Invasive species are non-native species whose introduction does, or is likely to cause, economic or environmental harm, or harm to human health. Invasive species are the second leading cause of extinctions, only second to habitat destruction.
Other terms for “invasive species”
- Pest species
- Nuisance species
- Weeds (or weedy, usually in reference to plants)
- Harmful non-native species
Why should we care?
Invasive species affect everyone and every aspect of life in this remote island chain. Our buildings are eaten by termites, our water supply is at risk because the native forests are at risk, our local-grown fruits and vegetables are attacked by fruit flies and more, our heritage trees like wiliwili are killed by gall wasps, and our reefs are smothered by invasive seaweed.
In the future, if we are not vigilant in keeping new pests out, we might find the baby being bitten by brown treesnakes as occurs on Guam, new ants that pack a sting a thousand times worse than our current ants, mosquito bites that can give us debilitating diseases, and perhaps new diseases that attack and kill our ohia or koa trees. We can prevent these new invasive pests and control the worst pests already present if we make it a high priority for our government, and if we participate in initiatives to protect Hawaii from invasive species.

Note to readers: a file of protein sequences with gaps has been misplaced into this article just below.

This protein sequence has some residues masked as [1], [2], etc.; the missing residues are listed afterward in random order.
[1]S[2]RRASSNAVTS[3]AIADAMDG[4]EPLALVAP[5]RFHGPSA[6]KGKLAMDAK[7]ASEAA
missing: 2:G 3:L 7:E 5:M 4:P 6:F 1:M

Q: Are all non-native or introduced species also “invasive species”?
A: No. Some plants and animals that are introduced to a new location outside their normal range do not reproduce quickly, spread, or cause harm. Examples of introduced plants that are not invasive include pineapples and plumeria. Some synonyms for “non-native” are alien, introduced, exotic. In Hawaiʻi, we tend to use two other terms for a group of plants brought here by Polynesians: “canoe plants”, or “Polynesian introduced” plants. For example, kalo is a non-native plant to Hawaiʻi, it is a Polynesian introduction.
Q: What are “native species”?
A: Plants and animals that arrived at a location (Hawaiʻi, for example) without human assistance (via wind, wings, or waves), and their descendants, some of which may have changed over millions of years to look or act quite different from their ancestors. Some examples include Hawaiʻi’s honeycreepers, silverswords, happyface spiders, longnosed butterflyfish, and all of our oʻopu.